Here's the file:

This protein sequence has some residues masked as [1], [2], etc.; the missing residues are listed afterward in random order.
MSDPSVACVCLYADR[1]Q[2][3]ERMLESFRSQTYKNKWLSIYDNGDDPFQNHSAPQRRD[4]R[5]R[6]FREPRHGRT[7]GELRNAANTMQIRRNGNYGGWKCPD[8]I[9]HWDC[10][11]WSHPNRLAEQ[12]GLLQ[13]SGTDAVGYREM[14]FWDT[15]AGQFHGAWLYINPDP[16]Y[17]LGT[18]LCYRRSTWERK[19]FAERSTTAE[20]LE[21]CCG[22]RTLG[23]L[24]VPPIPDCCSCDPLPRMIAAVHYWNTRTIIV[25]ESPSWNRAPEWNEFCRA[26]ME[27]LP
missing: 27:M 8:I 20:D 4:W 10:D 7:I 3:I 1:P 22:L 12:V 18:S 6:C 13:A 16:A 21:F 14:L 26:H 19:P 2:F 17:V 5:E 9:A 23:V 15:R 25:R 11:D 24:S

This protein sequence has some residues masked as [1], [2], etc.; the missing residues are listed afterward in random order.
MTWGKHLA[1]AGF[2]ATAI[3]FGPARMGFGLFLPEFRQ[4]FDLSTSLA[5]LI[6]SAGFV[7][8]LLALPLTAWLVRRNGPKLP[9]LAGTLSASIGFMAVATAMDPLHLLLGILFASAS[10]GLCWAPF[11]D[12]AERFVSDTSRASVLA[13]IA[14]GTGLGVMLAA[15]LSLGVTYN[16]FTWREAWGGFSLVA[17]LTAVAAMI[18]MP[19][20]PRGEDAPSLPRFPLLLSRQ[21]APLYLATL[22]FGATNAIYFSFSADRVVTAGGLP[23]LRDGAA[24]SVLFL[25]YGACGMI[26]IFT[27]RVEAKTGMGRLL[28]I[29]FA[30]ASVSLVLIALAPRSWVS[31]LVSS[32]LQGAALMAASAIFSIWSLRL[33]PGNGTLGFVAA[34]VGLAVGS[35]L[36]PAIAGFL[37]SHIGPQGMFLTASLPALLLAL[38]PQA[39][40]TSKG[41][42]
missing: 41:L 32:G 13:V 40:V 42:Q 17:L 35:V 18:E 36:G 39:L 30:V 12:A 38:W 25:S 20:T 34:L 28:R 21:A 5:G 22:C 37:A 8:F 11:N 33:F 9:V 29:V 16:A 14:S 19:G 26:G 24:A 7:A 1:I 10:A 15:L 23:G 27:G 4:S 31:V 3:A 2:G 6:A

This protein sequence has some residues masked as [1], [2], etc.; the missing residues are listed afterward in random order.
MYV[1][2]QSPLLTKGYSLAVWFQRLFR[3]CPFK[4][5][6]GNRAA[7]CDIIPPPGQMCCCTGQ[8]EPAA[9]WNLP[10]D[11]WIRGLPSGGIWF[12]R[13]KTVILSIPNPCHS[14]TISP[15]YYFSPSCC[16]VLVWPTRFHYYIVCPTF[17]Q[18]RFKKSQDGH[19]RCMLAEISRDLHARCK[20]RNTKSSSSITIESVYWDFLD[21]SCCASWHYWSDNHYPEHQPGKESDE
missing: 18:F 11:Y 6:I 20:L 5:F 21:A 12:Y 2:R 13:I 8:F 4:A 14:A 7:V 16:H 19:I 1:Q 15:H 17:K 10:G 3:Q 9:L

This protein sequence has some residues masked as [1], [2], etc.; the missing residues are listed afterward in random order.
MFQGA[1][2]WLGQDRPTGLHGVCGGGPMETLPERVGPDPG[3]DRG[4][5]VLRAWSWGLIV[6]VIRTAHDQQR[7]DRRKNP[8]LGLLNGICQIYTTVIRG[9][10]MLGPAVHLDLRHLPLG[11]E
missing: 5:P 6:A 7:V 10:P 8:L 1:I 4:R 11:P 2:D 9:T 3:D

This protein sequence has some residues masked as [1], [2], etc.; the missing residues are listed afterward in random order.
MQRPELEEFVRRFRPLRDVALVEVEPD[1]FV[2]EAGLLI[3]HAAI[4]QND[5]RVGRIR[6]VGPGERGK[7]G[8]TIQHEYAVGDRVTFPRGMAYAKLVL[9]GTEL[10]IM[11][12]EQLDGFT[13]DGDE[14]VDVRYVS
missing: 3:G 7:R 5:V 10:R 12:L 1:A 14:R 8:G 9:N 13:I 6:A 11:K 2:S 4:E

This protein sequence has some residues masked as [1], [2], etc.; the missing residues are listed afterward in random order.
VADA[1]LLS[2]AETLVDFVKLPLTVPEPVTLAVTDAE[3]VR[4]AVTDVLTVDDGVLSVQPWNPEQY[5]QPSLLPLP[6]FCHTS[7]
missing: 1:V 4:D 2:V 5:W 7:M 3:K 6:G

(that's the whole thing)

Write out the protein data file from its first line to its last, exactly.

This protein sequence has some residues masked as [1], [2], etc.; the missing residues are listed afterward in random order.
MSDPSVACVCLYADR[1]Q[2][3]ERMLESFRSQTYKNKWLSIYDNGDDPFQNHSAPQRRD[4]R[5]R[6]FREPRHGRT[7]GELRNAANTMQIRRNGNYGGWKCPD[8]I[9]HWDC[10][11]WSHPNRLAEQ[12]GLLQ[13]SGTDAVGYREM[14]FWDT[15]AGQFHGAWLYINPDP[16]Y[17]LGT[18]LCYRRSTWERK[19]FAERSTTAE[20]LE[21]CCG[22]RTLG[23]L[24]VPPIPDCCSCDPLPRMIAAVHYWNTRTIIV[25]ESPSWNRAPEWNEFCRA[26]ME[27]LP
missing: 27:M 8:I 20:D 4:W 10:D 7:I 3:I 1:P 22:L 12:V 18:S 6:C 13:A 16:A 21:F 14:L 26:H 19:P 2:F 17:V 5:E 9:A 23:V 15:R 25:R 11:D 24:S

This protein sequence has some residues masked as [1], [2], etc.; the missing residues are listed afterward in random order.
MTWGKHLA[1]AGF[2]ATAI[3]FGPARMGFGLFLPEFRQ[4]FDLSTSLA[5]LI[6]SAGFV[7][8]LLALPLTAWLVRRNGPKLP[9]LAGTLSASIGFMAVATAMDPLHLLLGILFASAS[10]GLCWAPF[11]D[12]AERFVSDTSRASVLA[13]IA[14]GTGLGVMLAA[15]LSLGVTYN[16]FTWREAWGGFSLVA[17]LTAVAAMI[18]MP[19][20]PRGEDAPSLPRFPLLLSRQ[21]APLYLATL[22]FGATNAIYFSFSADRVVTAGGLP[23]LRDGAA[24]SVLFL[25]YGACGMI[26]IFT[27]RVEAKTGMGRLL[28]I[29]FA[30]ASVSLVLIALAPRSWVS[31]LVSS[32]LQGAALMAASAIFSIWSLRL[33]PGNGTLGFVAA[34]VGLAVGS[35]L[36]PAIAGFL[37]SHIGPQGMFLTASLPALLLAL[38]PQA[39][40]TSKG[41][42]
missing: 41:L 32:G 13:V 40:V 42:Q 17:L 35:V 18:E 36:G 39:L 30:V 12:A 38:W 25:S 20:T 34:L 28:R 21:A 5:G 22:C 37:A 8:F 11:N 33:F 9:V 29:V 16:A 14:S 19:G 26:G 24:A 7:A 1:I 10:A 15:L 23:G 27:G 4:S 31:V 3:A 2:G 6:A

This protein sequence has some residues masked as [1], [2], etc.; the missing residues are listed afterward in random order.
MYV[1][2]QSPLLTKGYSLAVWFQRLFR[3]CPFK[4][5][6]GNRAA[7]CDIIPPPGQMCCCTGQ[8]EPAA[9]WNLP[10]D[11]WIRGLPSGGIWF[12]R[13]KTVILSIPNPCHS[14]TISP[15]YYFSPSCC[16]VLVWPTRFHYYIVCPTF[17]Q[18]RFKKSQDGH[19]RCMLAEISRDLHARCK[20]RNTKSSSSITIESVYWDFLD[21]SCCASWHYWSDNHYPEHQPGKESDE
missing: 18:F 11:Y 6:I 20:L 5:F 21:A 12:Y 2:R 13:I 8:F 4:A 14:A 7:V 16:H 19:I 1:Q 15:H 17:K 10:G 3:Q 9:L

This protein sequence has some residues masked as [1], [2], etc.; the missing residues are listed afterward in random order.
MFQGA[1][2]WLGQDRPTGLHGVCGGGPMETLPERVGPDPG[3]DRG[4][5]VLRAWSWGLIV[6]VIRTAHDQQR[7]DRRKNP[8]LGLLNGICQIYTTVIRG[9][10]MLGPAVHLDLRHLPLG[11]E
missing: 5:P 6:A 7:V 10:P 8:L 1:I 4:R 11:P 2:D 9:T 3:D

This protein sequence has some residues masked as [1], [2], etc.; the missing residues are listed afterward in random order.
MQRPELEEFVRRFRPLRDVALVEVEPD[1]FV[2]EAGLLI[3]HAAI[4]QND[5]RVGRIR[6]VGPGERGK[7]G[8]TIQHEYAVGDRVTFPRGMAYAKLVL[9]GTEL[10]IM[11][12]EQLDGFT[13]DGDE[14]VDVRYVS
missing: 3:G 7:R 5:V 10:R 12:L 1:A 14:R 8:G 9:N 13:I 6:A 11:K 2:S 4:E

This protein sequence has some residues masked as [1], [2], etc.; the missing residues are listed afterward in random order.
VADA[1]LLS[2]AETLVDFVKLPLTVPEPVTLAVTDAE[3]VR[4]AVTDVLTVDDGVLSVQPWNPEQY[5]QPSLLPLP[6]FCHTS[7]
missing: 1:V 4:D 2:V 5:W 7:M 3:K 6:G